A general estimate of nematode abundance for the dorsal mid-tail surface area per manatee adult was done by converting the abundance category data in Table 1 to: 0 = 0, +  = 10, ++  = 50 and +++  = 100 nematodes per each morphospecies for every non-sequential sample to calculate an average number of nematodes per adult per cm2. Based on these calculations, the average number of C. manati, LT morphospecies and ST morphospecies was 2.26, 3.19, and 2.76 nematodes per cm2, or 27%, 39% and 34% of the nematode skin fauna. To generate an estimate of the average dorsal surface area of the mid-tail alone versus the dorsal body plus the mid-tail of an average Florida manatee adult, we used the curvilinear total length and umbilicus girth circumference (circumference at the level of the manatee’s navel) data from seven female and six male adult manatees reported in Table S1. The umbilicus girth measurement was used to calculate the radius for the circular area estimating the dorsal tail area and the radius “a” for an ellipse calculation that used ½ total curvilinear body length as radius “b” when estimating the dorsal body area of each manatee. This produced mean length and area estimates of 262/310 cm, 64/66/cm, 15,320/16,136 cm2, 3730/3435 cm2, and 19,050/19,571 cm2 for mean respective female/male total curvilinear length, tail length, body only area, tail area, and total dorsal body plus tail area. Thus, an average adult female/male tail dorsum possessed 30,636/28,211 nematodes and an average adult female/male dorsum possessed 156,452/160,727 nematodes in the previously stated percentages.

In 2019, all three diplogastrid nematode morphospecies were found on every sampled adult manatee and on every sequentially sampled area (Table 2). When C. manati was not observed on every sequential sample from each sampled area during 2019, it was always absent from the biofilm layer but present when dead skin was collected. This was true for manatees CCR19-04, CCR19-05 and CCR19-07 (Table 2). This suggests that C. manati preferred a greater depth within the dead skin matrix. However, for CCR19-01 and CCR19-02, a high relative abundance of all three diplogastrid nematode morphospecies was found at every sampling level. One juvenile manatee, CCR19-03, was sampled and sequential sampling was not performed on this individual because the dead skin layer was removed too easily and it was judged that increased pressure might result in injuring the manatee’s epidermis (Table 2). In addition, nematode abundance was relatively sparse and the ST diplogastrid morphospecies was not detected among four samples (Table 2). Based on calculations from relative abundance data from Table 2, the average number of C. manati, LT morphospecies and ST morphospecies was 2.64, 2.65, and 2.65 nematodes per cm2, or 33%, 34% and 33% of the nematode skin fauna and very similar to results from 2018. However, the more extensive resampling of the same 25 cm2 area suggests that the same area could generate about 3–4X more nematodes with continued deeper sampling of the skin. Thus, an average adult manatee could have 90,000–120,000 nematodes on the tail dorsum and the body and tail could possess more than 480,000–640,000 nematodes.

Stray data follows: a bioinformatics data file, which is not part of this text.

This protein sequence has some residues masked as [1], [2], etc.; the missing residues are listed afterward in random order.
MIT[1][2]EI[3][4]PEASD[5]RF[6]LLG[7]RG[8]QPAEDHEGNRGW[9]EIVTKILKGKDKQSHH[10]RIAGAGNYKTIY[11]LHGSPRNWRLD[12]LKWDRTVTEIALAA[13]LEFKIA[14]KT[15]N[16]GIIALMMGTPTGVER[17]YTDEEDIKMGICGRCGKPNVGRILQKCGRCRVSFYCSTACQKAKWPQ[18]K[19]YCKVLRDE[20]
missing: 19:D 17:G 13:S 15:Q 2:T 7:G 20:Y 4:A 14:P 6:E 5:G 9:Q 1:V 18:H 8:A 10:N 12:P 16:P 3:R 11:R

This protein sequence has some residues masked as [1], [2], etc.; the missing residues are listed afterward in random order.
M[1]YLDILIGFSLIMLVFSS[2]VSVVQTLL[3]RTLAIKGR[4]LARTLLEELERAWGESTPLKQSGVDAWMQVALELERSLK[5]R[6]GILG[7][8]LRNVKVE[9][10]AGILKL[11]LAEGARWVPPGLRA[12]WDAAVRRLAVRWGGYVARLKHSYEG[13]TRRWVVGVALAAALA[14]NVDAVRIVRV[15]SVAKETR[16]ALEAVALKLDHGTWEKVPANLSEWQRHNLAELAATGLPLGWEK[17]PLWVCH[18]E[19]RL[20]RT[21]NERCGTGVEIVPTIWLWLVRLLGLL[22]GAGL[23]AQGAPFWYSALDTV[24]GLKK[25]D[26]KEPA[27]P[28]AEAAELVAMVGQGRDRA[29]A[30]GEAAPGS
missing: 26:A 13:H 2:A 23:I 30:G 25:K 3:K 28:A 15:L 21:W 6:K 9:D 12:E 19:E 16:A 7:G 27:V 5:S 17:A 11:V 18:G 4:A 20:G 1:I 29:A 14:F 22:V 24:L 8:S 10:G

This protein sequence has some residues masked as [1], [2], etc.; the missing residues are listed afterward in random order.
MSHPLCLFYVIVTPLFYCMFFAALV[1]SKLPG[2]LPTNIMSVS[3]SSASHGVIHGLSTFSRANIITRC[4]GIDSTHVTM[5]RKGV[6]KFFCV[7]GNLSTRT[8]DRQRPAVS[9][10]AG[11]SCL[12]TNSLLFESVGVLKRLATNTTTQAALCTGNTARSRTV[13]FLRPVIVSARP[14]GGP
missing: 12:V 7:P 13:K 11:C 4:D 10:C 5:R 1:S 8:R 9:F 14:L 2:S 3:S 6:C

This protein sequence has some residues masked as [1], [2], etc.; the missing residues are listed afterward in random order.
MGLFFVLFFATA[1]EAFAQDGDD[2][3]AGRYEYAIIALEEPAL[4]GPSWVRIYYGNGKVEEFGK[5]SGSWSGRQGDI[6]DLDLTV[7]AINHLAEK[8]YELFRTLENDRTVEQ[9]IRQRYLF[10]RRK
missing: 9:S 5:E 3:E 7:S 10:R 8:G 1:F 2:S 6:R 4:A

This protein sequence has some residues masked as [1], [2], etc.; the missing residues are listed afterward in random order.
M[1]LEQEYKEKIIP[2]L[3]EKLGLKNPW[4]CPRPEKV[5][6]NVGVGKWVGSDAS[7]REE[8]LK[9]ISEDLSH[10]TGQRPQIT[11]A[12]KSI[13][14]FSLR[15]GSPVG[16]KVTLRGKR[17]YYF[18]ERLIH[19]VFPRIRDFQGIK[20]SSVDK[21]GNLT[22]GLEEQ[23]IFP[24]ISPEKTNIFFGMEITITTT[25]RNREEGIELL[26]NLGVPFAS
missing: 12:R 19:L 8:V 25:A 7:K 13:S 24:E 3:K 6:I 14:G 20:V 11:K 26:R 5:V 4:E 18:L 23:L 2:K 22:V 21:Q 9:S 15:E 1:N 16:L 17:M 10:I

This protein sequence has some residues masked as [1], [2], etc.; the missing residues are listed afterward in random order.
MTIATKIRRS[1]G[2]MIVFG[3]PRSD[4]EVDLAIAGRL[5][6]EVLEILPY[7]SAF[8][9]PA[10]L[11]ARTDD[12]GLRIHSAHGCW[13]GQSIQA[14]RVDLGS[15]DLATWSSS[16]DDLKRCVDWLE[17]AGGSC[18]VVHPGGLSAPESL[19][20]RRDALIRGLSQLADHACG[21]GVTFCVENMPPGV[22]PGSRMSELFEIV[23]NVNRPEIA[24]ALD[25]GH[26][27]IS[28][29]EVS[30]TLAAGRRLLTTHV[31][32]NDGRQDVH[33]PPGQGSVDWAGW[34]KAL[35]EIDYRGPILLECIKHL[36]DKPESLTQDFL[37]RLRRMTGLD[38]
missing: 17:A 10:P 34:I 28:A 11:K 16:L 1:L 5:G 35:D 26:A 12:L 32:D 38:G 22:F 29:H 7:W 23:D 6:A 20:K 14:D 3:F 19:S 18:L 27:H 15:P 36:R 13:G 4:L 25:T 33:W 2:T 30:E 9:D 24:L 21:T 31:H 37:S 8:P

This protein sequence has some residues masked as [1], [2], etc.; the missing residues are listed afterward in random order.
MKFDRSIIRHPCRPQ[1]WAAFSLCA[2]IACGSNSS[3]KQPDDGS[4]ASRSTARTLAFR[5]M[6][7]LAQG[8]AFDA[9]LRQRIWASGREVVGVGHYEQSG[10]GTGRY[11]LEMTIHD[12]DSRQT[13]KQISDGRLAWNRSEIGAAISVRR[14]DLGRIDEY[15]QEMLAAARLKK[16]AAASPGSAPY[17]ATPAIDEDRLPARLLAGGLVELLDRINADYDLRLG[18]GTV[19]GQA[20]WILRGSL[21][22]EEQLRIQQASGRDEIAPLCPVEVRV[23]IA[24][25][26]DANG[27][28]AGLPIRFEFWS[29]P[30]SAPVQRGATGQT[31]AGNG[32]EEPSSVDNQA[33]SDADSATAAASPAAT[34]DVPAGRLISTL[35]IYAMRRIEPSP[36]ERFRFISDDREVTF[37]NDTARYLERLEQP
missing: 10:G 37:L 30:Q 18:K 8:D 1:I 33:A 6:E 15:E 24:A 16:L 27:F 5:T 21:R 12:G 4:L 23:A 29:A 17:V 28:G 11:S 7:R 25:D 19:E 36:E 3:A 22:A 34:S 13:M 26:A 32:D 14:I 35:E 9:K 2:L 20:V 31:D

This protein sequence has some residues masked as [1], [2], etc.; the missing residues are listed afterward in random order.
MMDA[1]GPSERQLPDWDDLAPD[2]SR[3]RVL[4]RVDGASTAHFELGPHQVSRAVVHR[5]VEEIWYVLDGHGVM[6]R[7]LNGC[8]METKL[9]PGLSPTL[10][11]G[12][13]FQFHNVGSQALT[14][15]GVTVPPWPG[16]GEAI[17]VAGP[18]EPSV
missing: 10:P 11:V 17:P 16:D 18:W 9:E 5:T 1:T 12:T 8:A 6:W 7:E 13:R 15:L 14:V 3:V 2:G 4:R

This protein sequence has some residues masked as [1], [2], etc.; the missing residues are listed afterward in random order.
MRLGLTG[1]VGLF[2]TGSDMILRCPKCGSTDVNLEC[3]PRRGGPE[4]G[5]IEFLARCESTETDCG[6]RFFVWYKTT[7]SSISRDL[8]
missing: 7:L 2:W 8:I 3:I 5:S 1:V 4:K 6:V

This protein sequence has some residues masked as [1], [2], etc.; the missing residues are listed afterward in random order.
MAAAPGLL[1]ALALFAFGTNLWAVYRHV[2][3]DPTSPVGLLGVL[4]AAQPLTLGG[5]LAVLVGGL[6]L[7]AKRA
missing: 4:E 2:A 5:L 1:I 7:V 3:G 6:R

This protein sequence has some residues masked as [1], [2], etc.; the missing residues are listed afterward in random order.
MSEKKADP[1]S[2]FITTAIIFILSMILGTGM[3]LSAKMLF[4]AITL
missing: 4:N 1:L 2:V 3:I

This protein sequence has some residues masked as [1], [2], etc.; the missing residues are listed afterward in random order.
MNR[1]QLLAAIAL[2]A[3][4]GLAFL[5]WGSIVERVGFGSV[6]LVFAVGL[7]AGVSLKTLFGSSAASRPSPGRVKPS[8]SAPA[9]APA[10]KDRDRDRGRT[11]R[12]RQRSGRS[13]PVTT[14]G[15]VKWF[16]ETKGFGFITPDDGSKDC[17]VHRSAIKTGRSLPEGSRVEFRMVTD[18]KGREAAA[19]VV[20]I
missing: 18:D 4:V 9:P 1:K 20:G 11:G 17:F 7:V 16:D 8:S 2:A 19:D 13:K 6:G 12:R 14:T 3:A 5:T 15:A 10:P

Ultimately, Cobb’s prophecy holds true for the Florida manatee. If everything in the world was swept away except the nematodes, the location of Florida manatees would still be decipherable as apparitions of ghostlike sea cows created by the communities of specialized diplogastrid nematode skin epibionts reported in this study. Three different diplogastrid nematode morphospecies were identified and consistently recovered in dorsal skin scrapings from healthy wild adult Florida manatees. Based upon the collection data and observed morphology of these Florida manatee roundworms they have clear and specific adaptations for being epibionts associated with the skin of their hosts through the different environmental challenges that they face together. The exceptionally long tails of C. manati and the LT morphotype suggest mechanisms for anchoring and thriving in the epidermal substrate. That the same dorsal tail sampling area continued to produce similar levels of abundance for all three nematode morphospecies (see CCR-19-01 and 02 in Table 2) with multiple scrapings suggests that the nematode communities may possess some niche stratification associated with depth in the manatee skin and biofouling layer. The three different diplogastrid nematode morphospecies need to be further explored relative to abundance and distribution on the dorsum and venter of the manatee especially relative to the currently unknown feeding niches that each morphotype occupies.